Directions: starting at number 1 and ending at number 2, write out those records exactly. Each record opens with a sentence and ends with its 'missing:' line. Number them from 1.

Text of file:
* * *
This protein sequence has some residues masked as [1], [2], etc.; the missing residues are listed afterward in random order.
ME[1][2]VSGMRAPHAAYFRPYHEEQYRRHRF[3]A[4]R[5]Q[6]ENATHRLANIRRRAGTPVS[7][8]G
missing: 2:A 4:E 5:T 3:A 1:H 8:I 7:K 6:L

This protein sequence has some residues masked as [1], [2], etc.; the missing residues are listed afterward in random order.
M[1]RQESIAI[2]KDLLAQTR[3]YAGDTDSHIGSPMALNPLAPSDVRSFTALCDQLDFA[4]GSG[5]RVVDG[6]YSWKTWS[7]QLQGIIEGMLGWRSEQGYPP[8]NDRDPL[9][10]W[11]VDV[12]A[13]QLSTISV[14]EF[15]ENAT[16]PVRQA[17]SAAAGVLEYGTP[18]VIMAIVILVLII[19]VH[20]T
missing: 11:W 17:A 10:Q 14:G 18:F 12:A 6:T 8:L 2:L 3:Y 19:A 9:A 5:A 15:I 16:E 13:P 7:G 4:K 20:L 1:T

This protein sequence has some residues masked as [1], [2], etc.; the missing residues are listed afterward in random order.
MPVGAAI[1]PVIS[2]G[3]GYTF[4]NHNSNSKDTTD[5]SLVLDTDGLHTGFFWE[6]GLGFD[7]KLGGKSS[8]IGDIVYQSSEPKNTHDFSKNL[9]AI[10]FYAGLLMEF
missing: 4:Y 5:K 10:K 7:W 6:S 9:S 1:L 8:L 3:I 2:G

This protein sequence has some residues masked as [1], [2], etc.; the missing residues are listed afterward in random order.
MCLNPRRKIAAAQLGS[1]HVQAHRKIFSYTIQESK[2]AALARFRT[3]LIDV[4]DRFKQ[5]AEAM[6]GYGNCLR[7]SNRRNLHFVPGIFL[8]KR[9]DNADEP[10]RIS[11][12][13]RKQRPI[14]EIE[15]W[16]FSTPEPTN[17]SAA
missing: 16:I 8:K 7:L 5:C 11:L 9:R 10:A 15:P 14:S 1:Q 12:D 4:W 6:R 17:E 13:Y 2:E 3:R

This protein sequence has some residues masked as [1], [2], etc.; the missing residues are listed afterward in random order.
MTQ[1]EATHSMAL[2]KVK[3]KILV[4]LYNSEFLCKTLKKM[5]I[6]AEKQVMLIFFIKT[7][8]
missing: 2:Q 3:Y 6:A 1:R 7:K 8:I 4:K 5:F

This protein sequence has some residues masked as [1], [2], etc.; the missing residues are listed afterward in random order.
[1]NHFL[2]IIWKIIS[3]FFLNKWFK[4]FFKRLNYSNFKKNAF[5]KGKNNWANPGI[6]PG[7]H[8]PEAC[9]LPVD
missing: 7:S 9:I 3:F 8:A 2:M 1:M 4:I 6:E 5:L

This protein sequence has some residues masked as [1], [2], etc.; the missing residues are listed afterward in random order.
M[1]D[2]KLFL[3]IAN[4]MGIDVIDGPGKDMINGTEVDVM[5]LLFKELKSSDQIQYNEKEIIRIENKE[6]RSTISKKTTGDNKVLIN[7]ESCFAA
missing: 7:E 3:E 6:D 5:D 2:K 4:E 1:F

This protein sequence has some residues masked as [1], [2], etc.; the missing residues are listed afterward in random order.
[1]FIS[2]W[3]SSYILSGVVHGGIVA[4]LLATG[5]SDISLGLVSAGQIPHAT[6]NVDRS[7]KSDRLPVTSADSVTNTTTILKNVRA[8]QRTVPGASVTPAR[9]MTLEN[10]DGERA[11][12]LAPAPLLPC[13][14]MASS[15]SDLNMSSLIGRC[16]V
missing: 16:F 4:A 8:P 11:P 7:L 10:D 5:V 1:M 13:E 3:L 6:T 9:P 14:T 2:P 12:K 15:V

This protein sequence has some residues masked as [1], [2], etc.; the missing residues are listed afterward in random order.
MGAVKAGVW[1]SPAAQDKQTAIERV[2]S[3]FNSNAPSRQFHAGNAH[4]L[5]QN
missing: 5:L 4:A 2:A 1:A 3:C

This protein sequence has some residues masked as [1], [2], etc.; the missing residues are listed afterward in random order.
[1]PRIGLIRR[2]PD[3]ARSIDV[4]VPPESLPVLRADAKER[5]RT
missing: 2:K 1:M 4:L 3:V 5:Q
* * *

This protein sequence has some residues masked as [1], [2], etc.; the missing residues are listed afterward in random order.
ME[1][2]VSGMRAPHAAYFRPYHEEQYRRHRF[3]A[4]R[5]Q[6]ENATHRLANIRRRAGTPVS[7][8]G
missing: 2:A 4:E 5:T 3:A 1:H 8:I 7:K 6:L

This protein sequence has some residues masked as [1], [2], etc.; the missing residues are listed afterward in random order.
M[1]RQESIAI[2]KDLLAQTR[3]YAGDTDSHIGSPMALNPLAPSDVRSFTALCDQLDFA[4]GSG[5]RVVDG[6]YSWKTWS[7]QLQGIIEGMLGWRSEQGYPP[8]NDRDPL[9][10]W[11]VDV[12]A[13]QLSTISV[14]EF[15]ENAT[16]PVRQA[17]SAAAGVLEYGTP[18]VIMAIVILVLII[19]VH[20]T
missing: 11:W 17:A 10:Q 14:G 18:F 12:A 6:T 8:L 2:L 3:Y 19:A 9:A 5:A 15:I 16:E 13:P 7:G 4:K 20:L 1:T